ReZorce, devised by UK-based company Zotefoams is a mono-material HDPE recyclable barrier food and beverage packaging that sets out to be an alternative for multilayer beverage cartons. Elisabeth Skoda talks to Zotefoams’ Group CEO David Stirling and Neil Court-Johnston, VP Strategy EMEA for ReZorce® to find out more.

Can you tell us a bit more of the development process for ReZorce?

David Stirling: The principle of ReZorce is very simple. It is made from high density polyethylene (HDPE), with a few additives that don't affect recycling. HDPE is used in many packaging applications, such as milk bottles, and is widely recycled across the world. The key difference is the structure. Instead of making a monolayer, we make multiple layers, solid foam on solid foam, which makes it very difficult for the oxygen and moisture molecules to travel through the product, and thus increasing the barrier properties. But it still is HDPE, and therefore it can be put in standard home recycling stream. The other benefit of having numerous layers is that it facilitates the use of recycled materials. As there is a shortage in high quality recycled material, we can put the recyclate in the inside layers, where it doesn’t touch the food.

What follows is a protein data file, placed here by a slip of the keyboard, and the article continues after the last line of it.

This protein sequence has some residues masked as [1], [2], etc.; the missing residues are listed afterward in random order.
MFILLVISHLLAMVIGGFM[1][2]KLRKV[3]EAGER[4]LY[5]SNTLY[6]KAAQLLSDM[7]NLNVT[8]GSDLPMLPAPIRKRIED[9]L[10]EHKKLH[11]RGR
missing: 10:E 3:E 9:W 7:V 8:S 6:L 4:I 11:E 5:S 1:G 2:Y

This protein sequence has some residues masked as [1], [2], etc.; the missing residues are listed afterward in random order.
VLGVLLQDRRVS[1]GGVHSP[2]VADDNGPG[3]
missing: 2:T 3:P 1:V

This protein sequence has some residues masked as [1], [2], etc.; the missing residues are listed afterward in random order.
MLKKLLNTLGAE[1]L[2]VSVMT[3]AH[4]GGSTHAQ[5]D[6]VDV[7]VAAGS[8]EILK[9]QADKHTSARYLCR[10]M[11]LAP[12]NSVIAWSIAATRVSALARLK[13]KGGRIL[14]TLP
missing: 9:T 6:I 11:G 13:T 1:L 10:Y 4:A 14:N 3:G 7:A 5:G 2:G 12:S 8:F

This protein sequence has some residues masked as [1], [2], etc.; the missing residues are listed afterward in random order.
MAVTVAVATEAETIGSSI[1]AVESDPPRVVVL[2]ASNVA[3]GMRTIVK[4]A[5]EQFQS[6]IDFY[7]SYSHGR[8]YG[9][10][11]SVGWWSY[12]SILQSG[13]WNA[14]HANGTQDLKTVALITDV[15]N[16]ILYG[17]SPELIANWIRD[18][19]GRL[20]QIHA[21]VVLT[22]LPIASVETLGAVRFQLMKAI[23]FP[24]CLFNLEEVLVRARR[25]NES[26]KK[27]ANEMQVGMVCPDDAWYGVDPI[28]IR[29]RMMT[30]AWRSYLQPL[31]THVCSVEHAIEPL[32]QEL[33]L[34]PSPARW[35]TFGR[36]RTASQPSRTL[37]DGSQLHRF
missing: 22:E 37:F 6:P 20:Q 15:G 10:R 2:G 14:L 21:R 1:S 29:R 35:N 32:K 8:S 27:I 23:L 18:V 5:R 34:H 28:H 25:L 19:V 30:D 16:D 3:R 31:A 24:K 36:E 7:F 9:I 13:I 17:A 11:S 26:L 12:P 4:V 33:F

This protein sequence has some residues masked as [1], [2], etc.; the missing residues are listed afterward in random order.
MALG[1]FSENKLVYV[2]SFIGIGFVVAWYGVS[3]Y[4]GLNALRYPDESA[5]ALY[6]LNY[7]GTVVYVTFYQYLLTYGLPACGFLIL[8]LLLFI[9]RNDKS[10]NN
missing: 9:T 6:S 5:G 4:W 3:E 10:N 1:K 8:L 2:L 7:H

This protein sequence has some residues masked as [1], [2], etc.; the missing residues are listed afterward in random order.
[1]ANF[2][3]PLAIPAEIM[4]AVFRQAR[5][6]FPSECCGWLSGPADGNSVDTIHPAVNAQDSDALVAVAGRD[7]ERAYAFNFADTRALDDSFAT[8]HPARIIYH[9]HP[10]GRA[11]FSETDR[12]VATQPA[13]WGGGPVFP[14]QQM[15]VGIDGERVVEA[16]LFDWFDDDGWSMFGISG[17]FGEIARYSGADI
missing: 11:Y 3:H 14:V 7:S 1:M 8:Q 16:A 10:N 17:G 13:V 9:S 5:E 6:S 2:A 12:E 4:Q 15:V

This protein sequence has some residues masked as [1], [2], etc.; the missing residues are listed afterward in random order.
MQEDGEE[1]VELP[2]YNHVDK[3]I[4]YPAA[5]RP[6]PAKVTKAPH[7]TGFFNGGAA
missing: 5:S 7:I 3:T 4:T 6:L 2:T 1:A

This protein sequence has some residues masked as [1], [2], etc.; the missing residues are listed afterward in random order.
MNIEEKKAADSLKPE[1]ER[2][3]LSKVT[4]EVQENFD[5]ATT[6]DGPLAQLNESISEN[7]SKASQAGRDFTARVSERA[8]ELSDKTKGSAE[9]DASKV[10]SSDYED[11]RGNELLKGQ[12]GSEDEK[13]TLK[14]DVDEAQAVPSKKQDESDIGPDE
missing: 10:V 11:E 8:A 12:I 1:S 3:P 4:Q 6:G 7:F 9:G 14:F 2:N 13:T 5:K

Neil Court-Johnston:  Everything that you can do today with cartonboard, we believe can be done with ReZorce. The material is also suitable for use in other applications, such as pouches or tubes, but we are starting with drinks cartons because that's the most concentrated market, and the market where the recycling industry has the biggest pool. 

Were there any challenges when it came to developing the material?

David Stirling: One of the biggest challenges, once we understood how to make the barrier structure, was the surface. When you foam any plastics, you usually get a slightly rough surface. It feels like orange peel and is difficult to print on. We spent quite a long time perfecting the surface to get the optimal print quality. Having the capability for surface printing is important as it enables on-pack labelling or mass customisation. This is a technology still in development, but we have a South American partner who is very close to commercialisation. We should be getting into production within a few months.